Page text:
Is Trading like Gambling?

Discussion in 'Psychology' started by scalpmaster, Oct 18, 2006.

Is trading like gambling

  1. Yes, every moment in time is independent

    15 vote(s)
  2. Maybe, depending on the method used

    27 vote(s)
  3. Sometimes, when i win it's not!

    2 vote(s)
  4. No, I can cut my losses slowly

    11 vote(s)
  1. You have absolutely no idea what you are taking about.

    There is no chance that you are a successful trader...
    So why are you starting threads at ET and wasting everyone's time?

    Rockfish is The Man.
    #21     Oct 19, 2006
  2. fletch2


    Except that I've heard countless people call startups and other uncertain business ventures a "gamble." Which of course, they are.

    #22     Oct 19, 2006
  3. Uncertainty is not necessarily gambling. If there is zero certainty it is gambling. If I have the ability to run a business for someone else I would have the same ability to run it for myself. Favorably measured risk is not gambling.

    That would be the same as saying the casino's are gambling. No, they are not gambling. They have the odds on their side and they know they will win just as I knew I would be successful in my own company.
    #23     Oct 19, 2006
  4. As I said, this thread shows some "successful" traders still need a course in common sense.
    #24     Oct 19, 2006
  5. If every trader in the world suffered from anterograde amnesia from one second to the next, then yes, you could probably make the case that each moment is independent from the next. Otherwise it's a pretty useless assumption for the markets.

    The one game conventional casinos offer that can hold an edge for the player (if only temporarily) against the house is blackjack -- it's not a coincidence that it's the only table game with "memory".
    #25     Oct 19, 2006
  6. fletch2


    A casino's risk is diversified away by running hundreds or thousands of games simultaneously and keeping a deep bankroll. In any given game, they are certainly gambling against a patron. In aggregate, it is not much of a gamble.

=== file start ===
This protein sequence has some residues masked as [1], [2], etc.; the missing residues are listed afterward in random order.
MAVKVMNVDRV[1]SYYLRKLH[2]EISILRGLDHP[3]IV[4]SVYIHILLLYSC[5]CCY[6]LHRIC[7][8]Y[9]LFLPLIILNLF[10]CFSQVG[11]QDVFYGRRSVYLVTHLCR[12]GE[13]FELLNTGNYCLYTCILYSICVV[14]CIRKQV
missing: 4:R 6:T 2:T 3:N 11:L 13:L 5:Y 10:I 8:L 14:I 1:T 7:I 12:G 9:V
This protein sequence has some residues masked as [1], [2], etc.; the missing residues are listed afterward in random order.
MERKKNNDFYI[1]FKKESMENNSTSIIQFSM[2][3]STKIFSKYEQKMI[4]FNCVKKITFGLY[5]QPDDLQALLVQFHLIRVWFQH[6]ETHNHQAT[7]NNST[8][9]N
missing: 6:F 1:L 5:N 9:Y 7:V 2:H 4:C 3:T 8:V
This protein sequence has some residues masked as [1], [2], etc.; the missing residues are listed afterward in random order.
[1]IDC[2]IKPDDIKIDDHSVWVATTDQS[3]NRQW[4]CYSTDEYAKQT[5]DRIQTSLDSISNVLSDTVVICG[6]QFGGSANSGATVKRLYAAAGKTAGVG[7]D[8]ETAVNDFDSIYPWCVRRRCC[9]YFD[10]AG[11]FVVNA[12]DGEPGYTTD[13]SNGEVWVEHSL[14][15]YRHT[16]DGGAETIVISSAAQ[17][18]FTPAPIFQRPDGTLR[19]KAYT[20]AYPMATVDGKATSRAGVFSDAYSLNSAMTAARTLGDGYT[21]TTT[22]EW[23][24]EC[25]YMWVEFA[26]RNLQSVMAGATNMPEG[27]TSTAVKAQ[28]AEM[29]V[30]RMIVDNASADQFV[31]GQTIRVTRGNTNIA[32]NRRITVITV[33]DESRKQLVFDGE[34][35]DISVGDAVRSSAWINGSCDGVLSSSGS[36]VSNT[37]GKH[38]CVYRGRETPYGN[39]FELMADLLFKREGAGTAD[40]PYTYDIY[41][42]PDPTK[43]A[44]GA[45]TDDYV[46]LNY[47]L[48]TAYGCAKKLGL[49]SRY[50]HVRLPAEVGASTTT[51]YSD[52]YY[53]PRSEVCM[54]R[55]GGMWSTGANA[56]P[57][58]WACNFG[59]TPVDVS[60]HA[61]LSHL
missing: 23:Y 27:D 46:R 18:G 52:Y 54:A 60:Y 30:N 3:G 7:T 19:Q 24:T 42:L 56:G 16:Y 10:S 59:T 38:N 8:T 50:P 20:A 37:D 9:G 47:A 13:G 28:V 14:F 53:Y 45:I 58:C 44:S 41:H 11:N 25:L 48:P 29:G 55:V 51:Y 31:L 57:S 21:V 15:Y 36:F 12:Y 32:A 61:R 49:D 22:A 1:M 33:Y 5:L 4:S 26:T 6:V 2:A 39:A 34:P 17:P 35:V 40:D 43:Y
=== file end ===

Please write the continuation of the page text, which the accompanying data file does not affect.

I am not going to bicker and argue over what is clearly a matter of degree. Trading as the vast majority engage in it is high risk wagering on uncertain outcomes, and that, by definition, is gambling. Over and out.

    #26     Oct 19, 2006
  7. This is how I see it.

    Gambling is taking on artificial risk that was created for the sake of entertainment.

    Trading is taking on risk that occurs as a result of everyday business transactions.

    To me there is more than enough "natural risk" in the world that there is no need for gambling. The world would be a better place if all the money waged in casinos was betting that you wouldn't crash you car instead of on what card will turn up next.
    #27     Oct 19, 2006
  8. I am glad there are some sensible coments and opinions.

    What I am really interested is to discuss concepts on
    gaming/gambling theories implemented in trading systems.

    Methods of risk control/money management used in gambling that can also be applied in trading.

    Expectancy in gambling is <0
    How do you make expectancy in trading less of a variable?
    #28     Oct 19, 2006
  9. me1969


    When you are gambling you have a singular event. You put your chips on the table and then the game is made. Won or lost. Trading is more a continuum. You have to decide when it is over. This makes it quit more difficult and easier to loose a lot. You have not only to enter the game, you have also to exit (with a gain or loss). Quite a difference in my opinion.
    #29     Oct 19, 2006
  10. BlackJack and poker allows you to cut loss or continue.
    Roulette does not.

    But methods of controlling risk/money management have been implemented in these games too.

    For trading, you should have a stop loss level before even entering the trade otherwise this continuum would be severly
    distrupted by economic data/news(singular event).
    #30     Oct 19, 2006